Posted on October 13th, 2017 by

Document proposes approval of Northern Pass underground route in the White Mountain National Forest

Northern Pass was pleased to get the news in early September that the U.S. Forest Service had released its Draft Record of Decision (ROD) recommending that the agency issue a special use permit allowing the project to bury approximately 11 miles of transmission lines in areas along existing roads through the White Mountain National Forest (WMNF). The Draft ROD is another significant step forward for Northern Pass in the permitting process, and comes on the heels of the Final Environmental Impact Statement released by the U.S. Department of Energy in August — both highlighting the soundness of the proposal and the benefits to New Hampshire and the region.

“This proposed decision by the U.S. Forest Service continues to move Northern Pass forward so that it will have all necessary state and federal permits to begin construction by mid-2018,” Eversource New Hampshire President Bill Quinlan said. “It is consistent with the key findings of other permitting agencies, including the Department of Energy, the NH Department of Environmental Services and the NH Department of Transportation.”

The Draft ROD is the culmination of seven years of review and extensive public input. In 2015, Northern Pass announced an improved route that included 52 additional miles of underground to avoid any potential view impacts in and around the WMNF or along the Appalachian Trail. The Draft ROD supports the project’s conclusion that burial along Interstate 93 is not a reasonable alternative, and states that the improved route “is a reasonable way to transmit electrical power through the WMNF in a minimally impactful way when considering all available alternatives.”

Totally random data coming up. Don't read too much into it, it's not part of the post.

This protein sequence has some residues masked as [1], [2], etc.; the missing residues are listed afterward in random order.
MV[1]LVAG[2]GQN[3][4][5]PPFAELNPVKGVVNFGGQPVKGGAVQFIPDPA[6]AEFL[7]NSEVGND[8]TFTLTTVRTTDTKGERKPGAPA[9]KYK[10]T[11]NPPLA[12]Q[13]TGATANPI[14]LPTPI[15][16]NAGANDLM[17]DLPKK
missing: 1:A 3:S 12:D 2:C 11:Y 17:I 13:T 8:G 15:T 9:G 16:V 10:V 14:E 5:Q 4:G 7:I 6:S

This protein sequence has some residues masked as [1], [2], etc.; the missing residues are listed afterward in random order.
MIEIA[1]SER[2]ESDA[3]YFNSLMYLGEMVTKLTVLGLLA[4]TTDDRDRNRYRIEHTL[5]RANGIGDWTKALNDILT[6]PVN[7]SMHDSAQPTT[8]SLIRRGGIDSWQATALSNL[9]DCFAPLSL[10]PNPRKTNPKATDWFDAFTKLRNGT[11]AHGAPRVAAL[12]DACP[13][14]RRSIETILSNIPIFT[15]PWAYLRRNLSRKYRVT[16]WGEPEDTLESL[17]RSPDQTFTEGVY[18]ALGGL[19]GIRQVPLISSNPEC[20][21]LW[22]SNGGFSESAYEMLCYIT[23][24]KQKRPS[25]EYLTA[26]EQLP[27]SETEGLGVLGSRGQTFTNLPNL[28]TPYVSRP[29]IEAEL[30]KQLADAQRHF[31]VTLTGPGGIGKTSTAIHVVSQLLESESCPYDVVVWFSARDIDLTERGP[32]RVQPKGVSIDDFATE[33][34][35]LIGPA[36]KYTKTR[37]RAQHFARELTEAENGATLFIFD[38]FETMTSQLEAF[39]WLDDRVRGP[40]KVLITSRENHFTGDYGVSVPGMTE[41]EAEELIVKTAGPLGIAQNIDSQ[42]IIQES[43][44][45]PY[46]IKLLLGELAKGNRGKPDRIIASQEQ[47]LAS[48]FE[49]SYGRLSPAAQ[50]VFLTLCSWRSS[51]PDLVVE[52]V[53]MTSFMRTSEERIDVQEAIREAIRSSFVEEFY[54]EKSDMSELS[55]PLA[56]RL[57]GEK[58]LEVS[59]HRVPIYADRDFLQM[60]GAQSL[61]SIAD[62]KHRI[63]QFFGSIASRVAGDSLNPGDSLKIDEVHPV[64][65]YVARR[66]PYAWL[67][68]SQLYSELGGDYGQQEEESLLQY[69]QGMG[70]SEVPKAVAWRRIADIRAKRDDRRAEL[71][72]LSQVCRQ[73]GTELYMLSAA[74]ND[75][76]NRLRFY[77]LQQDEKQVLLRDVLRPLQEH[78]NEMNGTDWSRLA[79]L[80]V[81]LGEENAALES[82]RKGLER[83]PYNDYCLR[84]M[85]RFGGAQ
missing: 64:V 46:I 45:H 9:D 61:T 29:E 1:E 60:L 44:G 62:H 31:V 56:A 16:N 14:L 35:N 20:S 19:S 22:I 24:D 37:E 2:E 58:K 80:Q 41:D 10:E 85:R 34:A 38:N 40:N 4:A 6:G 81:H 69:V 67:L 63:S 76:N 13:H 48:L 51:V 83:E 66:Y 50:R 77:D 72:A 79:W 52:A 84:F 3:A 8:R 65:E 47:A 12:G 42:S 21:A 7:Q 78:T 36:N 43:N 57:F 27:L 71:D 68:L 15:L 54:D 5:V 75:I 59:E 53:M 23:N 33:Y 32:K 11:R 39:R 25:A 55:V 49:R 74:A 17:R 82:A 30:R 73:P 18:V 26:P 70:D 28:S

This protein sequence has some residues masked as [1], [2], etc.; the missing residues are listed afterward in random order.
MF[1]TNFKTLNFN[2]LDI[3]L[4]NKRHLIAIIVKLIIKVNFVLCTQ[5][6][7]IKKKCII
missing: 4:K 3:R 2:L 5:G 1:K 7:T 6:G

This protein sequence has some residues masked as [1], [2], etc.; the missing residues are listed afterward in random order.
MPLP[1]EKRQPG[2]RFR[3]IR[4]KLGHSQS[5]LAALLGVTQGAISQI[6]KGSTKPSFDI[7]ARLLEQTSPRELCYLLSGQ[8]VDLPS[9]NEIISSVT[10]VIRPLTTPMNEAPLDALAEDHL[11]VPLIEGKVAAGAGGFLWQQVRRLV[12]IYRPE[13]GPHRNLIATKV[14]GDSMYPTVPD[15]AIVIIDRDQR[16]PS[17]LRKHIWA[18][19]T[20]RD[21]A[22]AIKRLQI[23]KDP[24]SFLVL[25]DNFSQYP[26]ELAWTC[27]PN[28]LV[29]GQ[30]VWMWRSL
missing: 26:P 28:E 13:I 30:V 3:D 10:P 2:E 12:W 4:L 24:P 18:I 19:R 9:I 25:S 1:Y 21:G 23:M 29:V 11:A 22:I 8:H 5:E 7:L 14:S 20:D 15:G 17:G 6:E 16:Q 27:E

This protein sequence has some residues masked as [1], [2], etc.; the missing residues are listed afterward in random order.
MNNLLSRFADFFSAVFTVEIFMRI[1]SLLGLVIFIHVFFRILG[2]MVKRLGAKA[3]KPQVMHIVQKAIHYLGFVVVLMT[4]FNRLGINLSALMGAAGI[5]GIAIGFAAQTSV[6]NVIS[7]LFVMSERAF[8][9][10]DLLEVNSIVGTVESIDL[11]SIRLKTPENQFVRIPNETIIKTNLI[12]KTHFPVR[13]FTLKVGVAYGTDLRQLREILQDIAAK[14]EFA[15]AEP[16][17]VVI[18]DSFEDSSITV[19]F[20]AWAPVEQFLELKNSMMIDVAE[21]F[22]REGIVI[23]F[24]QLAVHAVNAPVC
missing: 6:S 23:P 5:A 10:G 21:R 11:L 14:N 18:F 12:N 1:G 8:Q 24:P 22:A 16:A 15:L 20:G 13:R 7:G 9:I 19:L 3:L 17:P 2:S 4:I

The Forest Service also said that the project will increase the reliability of New England’s power supply by reducing reliance on imported natural gas; helping to reduce greenhouse gas emissions consistent with public policy goals and the New Hampshire Climate Action Plan; and, providing “meaningful benefits to air quality” in the White Mountain National Forest.

“Meeting long-term energy needs in a sustainable, secure, and cost-effective manner for this region of the country is certainly in the public’s interest,” the Forest Service states.

The following excerpts are from the U.S. Forest Service Draft Decision

“I fully understand and acknowledge that there will be short-term, construction-related, impacts to natural and cultural resources on the WMNF, visitors to the area, and private lands/properties located along NH Routes 112 and 116. My decision does not ignore or make light of these effects. I believe the intensity and duration of these effects is more than outweighed by the benefits associated with bringing additional hydropower to the New England grid.”